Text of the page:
“51C – It shall be the duty of every member of the Council of Ministers and every officer of the Government responsible for taking decisions in matters relating to policy of the Government or internal administration of the Government or Departments to abstain from consuming alcohol in any public place whether called as such or private.”

  1. Sardar Swaran Singh Sokhi suggested, “To have ceiling on expenditure and to have compassion for living creatures”.
  2. Dr Karan Singh suggested, “A duty to sustain the unity and integrity of the nation.”; “A duty to act in accordance with the Constitution and laws of the land.” and “A duty to perform public duties and safeguard public property.”
  3. Kartik Oraon suggested, “A duty to undergo compulsory military training for two years at the age of eighteen or on completion of education”.
  4. Jambuwant Dhote suggested, “A duty to use swadeshi and indigenously manufactured goods only.”; “A duty to undergo military training in the armed forces for one year in case of a student/youth who attains the age of seventeen years.”; “A duty to learn how to read, write and speak ‘Hindustani language’.”; “A duty not to have either in cash or in a bank (Indian or foreign) an amount exceeding Rs 25,000.”; “A duty not to keep cash, jewellery, gold, silver, diamonds, pearls, jewels etc., in safe deposit vault either in his name or in the name of a member of his family.”; “A duty not to keep gold exceeding ten tolas in the form of ornaments or in any other form in case of a female and not to wear any ornaments made of gold in case of a male.”; “A duty to surrender to the Government cash, gold and jewellery in excess of the ceilings.”; “A duty to transfer immovable property exceeding the ceiling to the Government through a testament or any other instrument.”; “A duty to abjure vice.”; and “A duty to consider his foremost duty to build a clean, perfect and ideal character while translating into practice the aforesaid ten duties of a citizen and family.”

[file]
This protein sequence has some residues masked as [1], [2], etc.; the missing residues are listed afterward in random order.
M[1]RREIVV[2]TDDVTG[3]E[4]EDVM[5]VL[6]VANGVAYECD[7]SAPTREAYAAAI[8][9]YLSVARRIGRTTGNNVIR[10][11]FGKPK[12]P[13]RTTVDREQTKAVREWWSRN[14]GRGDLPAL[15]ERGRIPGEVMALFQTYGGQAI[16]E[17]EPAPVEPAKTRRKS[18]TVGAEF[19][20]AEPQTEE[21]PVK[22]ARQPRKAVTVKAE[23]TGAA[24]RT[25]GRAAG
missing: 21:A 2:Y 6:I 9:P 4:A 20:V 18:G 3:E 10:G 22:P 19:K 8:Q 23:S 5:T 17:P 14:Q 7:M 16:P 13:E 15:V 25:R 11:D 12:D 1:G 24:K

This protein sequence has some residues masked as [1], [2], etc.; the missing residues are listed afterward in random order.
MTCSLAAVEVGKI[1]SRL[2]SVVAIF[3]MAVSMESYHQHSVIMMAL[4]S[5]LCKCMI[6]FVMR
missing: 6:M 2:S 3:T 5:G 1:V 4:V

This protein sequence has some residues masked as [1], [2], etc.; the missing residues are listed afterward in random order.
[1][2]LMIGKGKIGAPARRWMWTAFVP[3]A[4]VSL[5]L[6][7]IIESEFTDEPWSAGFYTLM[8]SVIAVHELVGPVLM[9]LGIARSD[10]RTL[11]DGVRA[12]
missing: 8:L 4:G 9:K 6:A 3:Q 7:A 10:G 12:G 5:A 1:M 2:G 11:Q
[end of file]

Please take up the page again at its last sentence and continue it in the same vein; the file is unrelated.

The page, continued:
5. Priya Ranjan Das Munshi suggested, “A duty to get pass marks in the history of national struggle for independence in respective stages and volumes as specified by the legislation or guidelines of the Education Ministry, in all academic examinations and in all faculties from minor to graduate degree and in all competitive examinations like PSC, UPSC and IAS.”; “A duty to set compulsory military training in school and college level for able young men.”; “A duty to get compulsory physical culture and sports in all spheres of the youth and students”.
  6. Dr Paras Diwan suggested, “A duty to work.”; “A duty to pay taxes.”; “A duty to maintain discipline at work and public order.”; “A duty to participate in public life.”; “A duty not to spread hatred, contempt or provoke strife on account of national, regional, lingual, racial and religious differences.”; “A duty to be vigilant against the enemies of the state.”; “A duty to discharge any public or social office vested in him conscientiously.”; and “A duty to receive education”.

                                                 As it turned out, it was on 1-9-1976 that finally the 42nd Amendment was introduced in the Parliament as Constitution 44th Amendment Bill by HR Gokhale who was the then Law Minister. The debate on the Bill which included Article 51A was a long debate and the motion was adopted with certain amendments on November 2, 1976. The reason why I mentioned above even those suggestions which were not accepted is that most of these suggestions are really laudable and we all must try and do our best to follow them to the best of our ability keeping our national interests above everything else.

                                            As things stand, there are many like me who very strongly feel that fundamental duties are mere “show pieces” or you may say more directly – “dead letters”. This is so because they are neither justiciable nor judicially enforceable unlike fundamental rights. There is no direct or even indirect provision in our Constitution or any other law for the time being in force in our country by which we can get fundamental duties enforced. There must be some penalty or punishment to ensure that fundamental duties are properly enforced.